Steuben County
New York


Corning Newspaper Tidbits

Painted Post Newspaper Tidbits

Gazetteer of the State of New York: Embracing a Comprehensive View of the Geography, Geology, And General History of the State, and a Complete History and Description of Every County, City, Town, Village, and Locality. With Full Tables Of Statistics. By J. H. French. Syracuse, N.Y.: Published By R. Pearsall Smith 1860.

Page 624.

3-- was formed, as "Painted Post," 4 March 18, 1796. Its name was changed March 31, 1852. Erwin and Hornby were taken off in 1826, and "Wormly" (now Caton) in 1839. A part was annexed to Erwin in 1856. It lies on the E. border of the co., S. of the center. The wide valley of Chemung River, extending N.W. and S.E. through the center of the town, and several lateral valleys, divide the uplands into rounded hills and narrow ridges. Its streams are Borden, Post, Narrows, Clump Foot, and Winfield Creeks, tributaries of Chemung River. The soil upon the hills is a heavy, slaty loam, and in the valleys a fine quality of sandy and gravelly loam, occasionally intermixed with clay. Corning, (p. v.,) incorp. Sept. 6, 1848, is situated on the S. bank of Chemung River, in the W. part of the town. It is a half-shire of the co. The Chemung Canal, the Blossburg & Corning R. R., and the B., N. Y. & E. R. R. terminate here; and the village is an important station on the N. Y. & Erie R. R. It contains 5 churches, 2 newspaper establishments, 2 banks, a State arsenal, and several mills and manufacturing establishments, and commands an extensive and constantly increasing trade. 5 Pop. 3,626. Knoxville, 6 opposite Corning,  contains 2 churches and a pop. of 628. Gibson lies on the N. bank of the Chemung, 1 mi. E. of Corning. Pop. 428. Centerville contains 25 houses. East Painted Post is a p. o. The first settement was made near the village of Corning, in 1788, by Frederick Calkins and Benj. Eaton. 7 The first religious services were conducted by John Warren, in 1793. There are 7 churches int own. 8
     3 Named from Hon. Erastus Corning, of Albany.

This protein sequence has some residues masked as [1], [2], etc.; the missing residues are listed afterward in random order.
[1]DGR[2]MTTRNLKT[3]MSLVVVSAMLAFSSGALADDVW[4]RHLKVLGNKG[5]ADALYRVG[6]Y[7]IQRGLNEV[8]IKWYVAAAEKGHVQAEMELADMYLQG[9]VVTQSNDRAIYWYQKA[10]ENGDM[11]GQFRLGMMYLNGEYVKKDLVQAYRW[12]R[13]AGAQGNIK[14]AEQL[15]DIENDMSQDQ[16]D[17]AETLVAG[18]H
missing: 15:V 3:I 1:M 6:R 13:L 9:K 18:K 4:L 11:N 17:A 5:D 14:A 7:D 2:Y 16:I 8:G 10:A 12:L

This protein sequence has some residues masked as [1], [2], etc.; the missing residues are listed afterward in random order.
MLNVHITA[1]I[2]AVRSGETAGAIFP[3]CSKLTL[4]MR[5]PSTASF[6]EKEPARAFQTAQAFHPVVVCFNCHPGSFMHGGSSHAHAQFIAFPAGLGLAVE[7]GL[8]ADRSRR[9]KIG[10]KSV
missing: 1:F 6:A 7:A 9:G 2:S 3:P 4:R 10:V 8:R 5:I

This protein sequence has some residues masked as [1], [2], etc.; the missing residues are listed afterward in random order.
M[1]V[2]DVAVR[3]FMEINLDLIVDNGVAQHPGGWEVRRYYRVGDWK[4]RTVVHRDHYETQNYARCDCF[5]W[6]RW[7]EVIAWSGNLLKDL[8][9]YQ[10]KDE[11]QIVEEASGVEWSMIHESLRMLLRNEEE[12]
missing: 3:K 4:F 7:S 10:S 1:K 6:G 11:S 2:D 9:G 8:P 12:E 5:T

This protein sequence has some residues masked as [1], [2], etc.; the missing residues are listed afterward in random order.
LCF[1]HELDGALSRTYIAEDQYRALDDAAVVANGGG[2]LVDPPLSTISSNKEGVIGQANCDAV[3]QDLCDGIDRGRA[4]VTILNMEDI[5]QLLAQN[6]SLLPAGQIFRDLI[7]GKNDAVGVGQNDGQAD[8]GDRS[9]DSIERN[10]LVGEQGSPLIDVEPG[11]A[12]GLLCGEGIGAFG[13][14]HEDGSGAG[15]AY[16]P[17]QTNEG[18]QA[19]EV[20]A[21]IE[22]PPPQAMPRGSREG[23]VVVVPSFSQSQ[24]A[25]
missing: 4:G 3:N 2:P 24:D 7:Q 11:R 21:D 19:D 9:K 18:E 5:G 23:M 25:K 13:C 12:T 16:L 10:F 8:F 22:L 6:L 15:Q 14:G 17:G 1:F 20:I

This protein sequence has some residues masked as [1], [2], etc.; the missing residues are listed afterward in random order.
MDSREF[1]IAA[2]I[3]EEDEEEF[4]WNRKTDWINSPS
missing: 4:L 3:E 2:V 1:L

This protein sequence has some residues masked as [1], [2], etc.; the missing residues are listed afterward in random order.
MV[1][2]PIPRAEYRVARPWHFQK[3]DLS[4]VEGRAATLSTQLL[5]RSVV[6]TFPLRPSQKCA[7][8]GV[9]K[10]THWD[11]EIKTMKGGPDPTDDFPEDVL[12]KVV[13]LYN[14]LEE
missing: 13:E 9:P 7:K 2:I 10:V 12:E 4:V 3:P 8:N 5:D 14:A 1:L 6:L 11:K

4 In the summer of 1779, a party of tories and Indians, under the command of a loyalist named McDonald, returned from an incursion into the Susquehanna settlements, bringing with them many of their number wounded. At the confluence of Tioga and Conhocton Rivers, Captain Montour, son of the famous Queen Catherine, a chief of great promise, died of his wounds. "His comrades buried him by the riverside, and planted above his grave a post on which were painted various symbols and rude devices. This monument was known throughout the Genesee Forests at 'The Painted Post.' It was a landmark well known to all the Six Nations, and was often visited by their braves and chieftains." This account of the origin of the Painted Post was given to Benj. Patterson, the hunter, by a man named Taggart, who was carried to Fort Niagara a prisoner by McDonald's party, and was a witness of the burial of Capt. Montour, or at least was in the encampment at the mouth of the Tioga at the time of his death. Col. Harper, of Harpersfield, the well known officer of the frontier militia of New York in the Revolution, informed Judge Knox, of Knoxville, in this co., that the Painted Post was erected over the grave of a chief who was wounded at the battle of the "Hog-Back" and brought in a canoe to the head of the Chemung, where he died. It was well understood by the early settlers that this monument was erected in memory of some distinguished warrior who had been wounded in one of the border battles of the Revolution and afterward died at this place. The post stood for many years after the settlement of the co. and the story goes that it rotted down at the butt, and was preserved in the bar-room of a tavern till about the year 1810 and then mysteriously disappeared. It is also said to have been swept away in a freshet. - McMaster's Hist. of Steuben. Simm's Hist Schoharie, p. 333.
     5 In 1852, 40,000 tons of Blossburg coal, brought by the Elossburg & Corning R. R., were transhipped at this place, and 50,000,000 feet of lumber were exported.
     6 Named from Judge John Knox, of this town.
     7 Benj. and Peleg Gorton, Jr., Ephraim Patterson and his sons Ichabod and Stephen, Bradford Eggleston, Justus Wolcott, Elias William, and Henry McCormick, Hezekiah Thurber, Jonathan Cook, Samuel Colgrove, and Eli and Eldad Mead settled in the town in 1790-91-92; Jonathan and Warren Rowley in 1794; James Turner and Caleb Wolcott in 1795; George McCullock and Benj. Patterson in 1796; and Nehemiah Hubbell in 1798. The first birth was that of James Calkins, Nov. 24, 1790; the first marriage, that of Benj. Gorton and Rachel Wolcott, in 1794; and the first death, that of Ichabod Patterson, in Aug. 1794. Ichabod Patterson built the first sawmill, and Jas. Henderson the first gristmill, both in 1793; Benj. Eaton kept the first store, in 1791, and Benj. Patterson the first inn, in 1798. The first school was taught by Samuel Colgrove, in 1793.
     8 2 Bap., 2 M.E., Prot. E., Presb., and R.C.